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I am able to prove that two matrices of rank 1 are similar if and only if they have the same trace.

But, my proof is long and complicated. In particular, I use the fact that the union of non-trivial subspaces can't be equal to the whole space. My proof goes like this

  1. I prove the equivalent result for endormorphims of $E$, let's call them $f$ and $g$.

  2. I write $f = a\cdot e$ and $g = b\cdot f$, with $a, b\in E^*$ and $e,f\in E$.

  3. We can assume $a, b \neq 0$

  4. Then, I write $E = k.e_a\oplus \ker(a)$ and $E = k.e_b\oplus \ker(b)$. With $a(e_a)=1$ and $b(e_b)=1$.

  5. Then, I decompose $e$ in $k.e_a\oplus \ker(a)$. It is $\lambda_a \cdot e_a + x_a$. And same for $b$. We can prove that $\text{tr}\ u = \lambda_a$.

  6. Etc, etc. I already feel at this point that the proof is too complicated. Then, I build the automorphim $\phi$ by doing $e_a \to e_b$ and $\ker a \to \ker b$. But, we need to have also $\phi(x_a) = x_b$.

  7. So, we need $x_a \neq 0$ and $x_b \neq 0$. We do this by taking $x_a$ and $x_b$ not being eigen vectors of $u$ and $v$. This where I use the result about the union...

It all seems too complicated. Am I missing something ?

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    $\begingroup$ Does equivalence of matrices mean $A = P \cdot B \cdot Q^{-1}$ to you or $A = P \cdot B \cdot P^{-1}$? $\endgroup$
    – j4GGy
    Commented Feb 16, 2016 at 12:06
  • $\begingroup$ I mean similarity, hence $PBP^{-1}$. $\endgroup$
    – Colas
    Commented Feb 16, 2016 at 12:11

2 Answers 2

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The only possible Jordan Normal forms for a rank $1$ matrix are

$$J_1= \left(\begin{array}{c|ccc} c & 0 & \cdots & 0 \\ \hline 0 & 0 &\cdots &0\\ {\vdots} & \vdots& \ddots & \vdots\\ 0 & 0 & \cdots & 0 \end{array}\right) J_2= \left(\begin{array}{cc|ccc} 0 & 1 & 0&\cdots & 0 \\ 0 & 0 & 0 &\cdots &0\\ \hline 0 & 0 & 0 & \ldots &0\\ {\vdots} & \vdots& \vdots & \ddots & \vdots \\ 0 & 0 & 0 & \cdots & 0 \end{array}\right)$$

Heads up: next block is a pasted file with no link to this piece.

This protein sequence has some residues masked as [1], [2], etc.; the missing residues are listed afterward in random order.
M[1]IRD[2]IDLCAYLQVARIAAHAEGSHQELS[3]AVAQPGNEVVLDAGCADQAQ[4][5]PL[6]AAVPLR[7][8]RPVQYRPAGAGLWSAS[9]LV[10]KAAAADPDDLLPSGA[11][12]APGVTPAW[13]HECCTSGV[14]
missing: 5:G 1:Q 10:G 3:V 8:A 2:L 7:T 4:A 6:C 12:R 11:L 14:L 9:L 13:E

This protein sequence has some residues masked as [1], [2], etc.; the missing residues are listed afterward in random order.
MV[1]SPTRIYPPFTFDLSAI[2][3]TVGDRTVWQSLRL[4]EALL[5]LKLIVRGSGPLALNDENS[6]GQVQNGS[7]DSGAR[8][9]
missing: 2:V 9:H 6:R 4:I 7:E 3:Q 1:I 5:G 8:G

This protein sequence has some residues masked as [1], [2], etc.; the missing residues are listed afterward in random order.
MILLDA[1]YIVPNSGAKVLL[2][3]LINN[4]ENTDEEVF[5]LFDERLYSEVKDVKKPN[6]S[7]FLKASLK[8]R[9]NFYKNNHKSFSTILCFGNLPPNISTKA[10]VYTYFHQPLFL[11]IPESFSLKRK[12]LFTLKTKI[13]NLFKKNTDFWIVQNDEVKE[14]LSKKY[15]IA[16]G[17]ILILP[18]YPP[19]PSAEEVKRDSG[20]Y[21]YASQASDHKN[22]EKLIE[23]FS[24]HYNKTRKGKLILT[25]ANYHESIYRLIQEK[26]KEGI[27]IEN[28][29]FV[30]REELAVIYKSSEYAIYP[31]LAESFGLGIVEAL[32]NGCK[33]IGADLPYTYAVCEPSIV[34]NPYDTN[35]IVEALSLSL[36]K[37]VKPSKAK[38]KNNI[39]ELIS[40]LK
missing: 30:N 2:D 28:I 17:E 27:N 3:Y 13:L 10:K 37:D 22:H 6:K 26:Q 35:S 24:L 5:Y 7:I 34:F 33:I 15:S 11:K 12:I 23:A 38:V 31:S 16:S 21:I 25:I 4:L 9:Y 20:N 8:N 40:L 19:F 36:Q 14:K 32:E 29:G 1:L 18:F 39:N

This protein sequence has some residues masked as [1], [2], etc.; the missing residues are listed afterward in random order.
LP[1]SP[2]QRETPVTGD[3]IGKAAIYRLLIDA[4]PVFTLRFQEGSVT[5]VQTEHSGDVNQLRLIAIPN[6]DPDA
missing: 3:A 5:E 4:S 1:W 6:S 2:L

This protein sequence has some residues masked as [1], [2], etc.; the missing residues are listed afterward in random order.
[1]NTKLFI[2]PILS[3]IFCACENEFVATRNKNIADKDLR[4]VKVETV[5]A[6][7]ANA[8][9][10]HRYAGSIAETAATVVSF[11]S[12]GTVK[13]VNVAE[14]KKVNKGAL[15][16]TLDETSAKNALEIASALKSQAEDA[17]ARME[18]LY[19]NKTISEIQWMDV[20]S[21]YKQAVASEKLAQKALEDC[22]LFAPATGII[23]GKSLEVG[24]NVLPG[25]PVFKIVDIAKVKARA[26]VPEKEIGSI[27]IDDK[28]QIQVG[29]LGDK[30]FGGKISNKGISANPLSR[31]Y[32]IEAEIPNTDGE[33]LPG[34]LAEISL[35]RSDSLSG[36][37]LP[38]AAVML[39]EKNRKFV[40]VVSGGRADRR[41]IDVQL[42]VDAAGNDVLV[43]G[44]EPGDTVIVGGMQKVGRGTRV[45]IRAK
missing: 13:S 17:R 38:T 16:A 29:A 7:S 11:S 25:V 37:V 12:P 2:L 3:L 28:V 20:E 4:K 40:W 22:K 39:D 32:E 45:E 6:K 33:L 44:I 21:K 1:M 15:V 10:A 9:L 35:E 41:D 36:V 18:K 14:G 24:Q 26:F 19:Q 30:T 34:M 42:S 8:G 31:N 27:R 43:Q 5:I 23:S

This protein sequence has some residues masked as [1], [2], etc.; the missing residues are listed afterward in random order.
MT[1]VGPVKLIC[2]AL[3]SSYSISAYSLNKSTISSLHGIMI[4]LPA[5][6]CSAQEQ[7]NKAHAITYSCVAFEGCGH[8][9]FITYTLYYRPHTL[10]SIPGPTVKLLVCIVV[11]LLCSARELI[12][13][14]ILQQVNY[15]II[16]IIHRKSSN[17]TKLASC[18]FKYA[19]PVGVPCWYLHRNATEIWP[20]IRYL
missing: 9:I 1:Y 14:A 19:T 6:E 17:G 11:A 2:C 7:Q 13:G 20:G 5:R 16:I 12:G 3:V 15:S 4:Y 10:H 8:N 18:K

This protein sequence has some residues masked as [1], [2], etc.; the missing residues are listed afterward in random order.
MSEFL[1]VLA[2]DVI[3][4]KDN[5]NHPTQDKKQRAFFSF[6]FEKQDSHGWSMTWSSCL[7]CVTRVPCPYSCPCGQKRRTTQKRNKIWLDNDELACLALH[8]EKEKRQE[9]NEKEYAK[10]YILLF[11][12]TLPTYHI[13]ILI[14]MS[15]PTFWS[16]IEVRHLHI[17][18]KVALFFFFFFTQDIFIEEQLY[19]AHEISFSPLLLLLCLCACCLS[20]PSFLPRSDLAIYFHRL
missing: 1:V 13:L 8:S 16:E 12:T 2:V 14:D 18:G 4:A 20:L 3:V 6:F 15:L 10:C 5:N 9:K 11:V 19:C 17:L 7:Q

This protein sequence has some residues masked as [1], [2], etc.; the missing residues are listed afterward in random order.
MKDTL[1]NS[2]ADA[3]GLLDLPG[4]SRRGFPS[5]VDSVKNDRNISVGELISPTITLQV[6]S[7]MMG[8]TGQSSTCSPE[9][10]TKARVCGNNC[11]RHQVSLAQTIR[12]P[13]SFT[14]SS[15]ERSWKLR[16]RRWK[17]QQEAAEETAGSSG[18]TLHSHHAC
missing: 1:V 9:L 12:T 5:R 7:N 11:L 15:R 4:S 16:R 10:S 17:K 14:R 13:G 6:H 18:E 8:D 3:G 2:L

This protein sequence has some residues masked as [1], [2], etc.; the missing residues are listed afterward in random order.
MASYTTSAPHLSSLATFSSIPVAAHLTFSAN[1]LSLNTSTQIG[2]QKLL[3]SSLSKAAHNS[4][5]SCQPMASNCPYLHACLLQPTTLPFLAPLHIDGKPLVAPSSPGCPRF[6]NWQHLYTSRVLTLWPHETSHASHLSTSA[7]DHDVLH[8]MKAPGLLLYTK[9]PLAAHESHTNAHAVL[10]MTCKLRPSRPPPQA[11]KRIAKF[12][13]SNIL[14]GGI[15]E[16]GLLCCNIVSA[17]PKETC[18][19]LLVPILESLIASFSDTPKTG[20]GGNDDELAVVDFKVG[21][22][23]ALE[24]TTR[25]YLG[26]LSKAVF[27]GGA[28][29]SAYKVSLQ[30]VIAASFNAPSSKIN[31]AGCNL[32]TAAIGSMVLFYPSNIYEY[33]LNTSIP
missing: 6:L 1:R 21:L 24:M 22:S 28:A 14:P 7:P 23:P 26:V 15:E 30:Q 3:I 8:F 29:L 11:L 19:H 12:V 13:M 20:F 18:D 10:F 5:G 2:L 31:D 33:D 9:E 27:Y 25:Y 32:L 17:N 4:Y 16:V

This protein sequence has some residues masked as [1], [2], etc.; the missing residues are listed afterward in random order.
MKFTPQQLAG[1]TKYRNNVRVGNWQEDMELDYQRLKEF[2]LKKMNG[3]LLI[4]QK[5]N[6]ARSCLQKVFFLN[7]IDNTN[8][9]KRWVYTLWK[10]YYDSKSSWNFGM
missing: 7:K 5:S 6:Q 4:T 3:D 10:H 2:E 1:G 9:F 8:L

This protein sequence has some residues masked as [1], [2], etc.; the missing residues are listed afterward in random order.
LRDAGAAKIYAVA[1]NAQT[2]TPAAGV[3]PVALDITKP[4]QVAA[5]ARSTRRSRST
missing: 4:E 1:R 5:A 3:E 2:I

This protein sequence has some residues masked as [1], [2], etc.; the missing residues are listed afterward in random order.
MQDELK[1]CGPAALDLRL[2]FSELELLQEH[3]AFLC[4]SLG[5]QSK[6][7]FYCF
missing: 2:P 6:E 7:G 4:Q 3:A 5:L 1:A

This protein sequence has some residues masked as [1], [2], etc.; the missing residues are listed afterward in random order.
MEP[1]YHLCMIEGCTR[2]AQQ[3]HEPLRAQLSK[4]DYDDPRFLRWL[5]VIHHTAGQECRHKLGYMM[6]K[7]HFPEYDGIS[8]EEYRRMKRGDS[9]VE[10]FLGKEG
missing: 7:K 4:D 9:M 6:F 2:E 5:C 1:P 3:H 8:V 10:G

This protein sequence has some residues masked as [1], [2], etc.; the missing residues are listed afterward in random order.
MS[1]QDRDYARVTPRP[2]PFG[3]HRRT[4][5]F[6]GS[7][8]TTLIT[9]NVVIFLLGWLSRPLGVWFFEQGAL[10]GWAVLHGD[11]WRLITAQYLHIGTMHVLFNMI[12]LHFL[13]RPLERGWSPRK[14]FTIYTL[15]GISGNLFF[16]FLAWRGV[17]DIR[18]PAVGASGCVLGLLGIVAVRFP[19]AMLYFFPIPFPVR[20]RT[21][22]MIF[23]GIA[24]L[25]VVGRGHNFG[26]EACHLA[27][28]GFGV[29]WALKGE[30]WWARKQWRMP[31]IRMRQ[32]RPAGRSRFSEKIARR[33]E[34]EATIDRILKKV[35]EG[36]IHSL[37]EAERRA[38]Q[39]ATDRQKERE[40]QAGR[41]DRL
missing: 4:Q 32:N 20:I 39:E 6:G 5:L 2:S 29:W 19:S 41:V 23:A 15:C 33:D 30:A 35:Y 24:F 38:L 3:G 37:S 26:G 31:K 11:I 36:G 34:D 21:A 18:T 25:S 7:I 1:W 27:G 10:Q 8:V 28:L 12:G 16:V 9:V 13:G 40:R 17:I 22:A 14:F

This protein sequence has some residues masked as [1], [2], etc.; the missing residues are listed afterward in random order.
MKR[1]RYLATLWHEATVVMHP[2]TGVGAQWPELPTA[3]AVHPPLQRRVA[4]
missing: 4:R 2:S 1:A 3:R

This makes the claim almost trivial: if $A$, $B$ are two rank one matrices, then $$\text{tr}(A)=c_{A},\qquad \text{tr}(B)=c_{B} $$ where $c_A$, $c_B$ are either $0$ or the only non-zero eigenvalues of the two matrices. If $c_A=c_B$, the two matrices have the same normal form and hence are similar, otherwise they are not.


Without using the Jordan decomposition, one can notice that the kernel of a rank one operator $A$ has dimension $n-1$. Consider a basis of $\ker A=\langle v_2,\ldots, v_n \rangle$ and a linearly independent vector $v_1\not \in \ker A$. We can visualize the kernel of a matrix as the eigenspace of eigenvalue $0$. If there exists one non-zero eigenvalue, algebraic and geometric multeplicity of $0$ coincide. Let $c$ be $A$'s only non-zero eigenvalue. For dimensionality restrictions, we know that $c$'s eigenspace $V_c$ has dimension one. Since eigenspaces relative to different eigenvalues are in direct sum, $$V=\ker A \oplus V_c$$ implying that $A$'s matrix is exactly $J_1$. This shows that if $\text{tr}(A)=c_A,~\text{tr}(B)=c_B$, with $c_A,c_B\neq 0$ then $A$ is similar to $B$ if and only if they have the same trace.

Now, if $A$ has only $0$ as an eigenvalue, then $A$'s characteristic polynomial is $x^n$. This shows that if $A,B$ are two rank one matrices such that $\text{tr}(A)=0,~ \text{tr}(B) \neq 0$ they are not similar, because their characteristic polynomials are different.

If $\text{tr}(A)=\text{tr}(B)=0$, the matrices are similar to two of the following kind: